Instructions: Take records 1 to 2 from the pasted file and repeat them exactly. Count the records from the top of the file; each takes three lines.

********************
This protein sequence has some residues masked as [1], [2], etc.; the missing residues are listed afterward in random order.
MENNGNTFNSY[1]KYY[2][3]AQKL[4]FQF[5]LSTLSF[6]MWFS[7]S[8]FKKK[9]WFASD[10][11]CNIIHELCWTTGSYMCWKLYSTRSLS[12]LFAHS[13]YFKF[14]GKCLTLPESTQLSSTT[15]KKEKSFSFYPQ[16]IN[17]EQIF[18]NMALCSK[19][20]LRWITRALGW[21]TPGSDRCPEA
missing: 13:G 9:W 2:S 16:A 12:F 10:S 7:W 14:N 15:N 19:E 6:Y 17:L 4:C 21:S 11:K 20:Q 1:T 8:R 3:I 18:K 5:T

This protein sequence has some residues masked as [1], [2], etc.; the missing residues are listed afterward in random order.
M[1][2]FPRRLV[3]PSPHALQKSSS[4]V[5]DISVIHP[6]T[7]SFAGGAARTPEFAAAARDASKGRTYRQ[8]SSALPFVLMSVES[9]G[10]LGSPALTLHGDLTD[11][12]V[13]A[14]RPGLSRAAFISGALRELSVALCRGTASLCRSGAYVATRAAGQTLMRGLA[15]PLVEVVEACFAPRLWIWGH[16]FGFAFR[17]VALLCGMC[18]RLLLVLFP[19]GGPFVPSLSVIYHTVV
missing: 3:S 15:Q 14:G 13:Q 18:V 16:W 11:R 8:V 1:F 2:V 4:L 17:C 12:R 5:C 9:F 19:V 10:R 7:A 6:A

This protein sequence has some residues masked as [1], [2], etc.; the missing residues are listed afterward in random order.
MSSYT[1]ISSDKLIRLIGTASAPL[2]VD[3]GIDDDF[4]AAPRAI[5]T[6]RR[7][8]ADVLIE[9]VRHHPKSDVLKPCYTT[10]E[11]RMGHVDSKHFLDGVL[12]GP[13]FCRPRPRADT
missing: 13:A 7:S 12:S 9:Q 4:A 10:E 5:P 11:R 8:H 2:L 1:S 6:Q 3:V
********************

This protein sequence has some residues masked as [1], [2], etc.; the missing residues are listed afterward in random order.
MENNGNTFNSY[1]KYY[2][3]AQKL[4]FQF[5]LSTLSF[6]MWFS[7]S[8]FKKK[9]WFASD[10][11]CNIIHELCWTTGSYMCWKLYSTRSLS[12]LFAHS[13]YFKF[14]GKCLTLPESTQLSSTT[15]KKEKSFSFYPQ[16]IN[17]EQIF[18]NMALCSK[19][20]LRWITRALGW[21]TPGSDRCPEA
missing: 13:G 9:W 2:S 16:A 12:F 10:S 7:W 14:N 15:N 19:E 6:Y 17:L 4:C 21:S 11:K 20:Q 1:T 8:R 3:I 18:K 5:T

This protein sequence has some residues masked as [1], [2], etc.; the missing residues are listed afterward in random order.
M[1][2]FPRRLV[3]PSPHALQKSSS[4]V[5]DISVIHP[6]T[7]SFAGGAARTPEFAAAARDASKGRTYRQ[8]SSALPFVLMSVES[9]G[10]LGSPALTLHGDLTD[11][12]V[13]A[14]RPGLSRAAFISGALRELSVALCRGTASLCRSGAYVATRAAGQTLMRGLA[15]PLVEVVEACFAPRLWIWGH[16]FGFAFR[17]VALLCGMC[18]RLLLVLFP[19]GGPFVPSLSVIYHTVV
missing: 3:S 15:Q 14:G 13:Q 18:V 16:W 11:R 8:V 1:F 2:V 4:L 17:C 12:R 5:C 9:F 19:V 10:R 7:A 6:A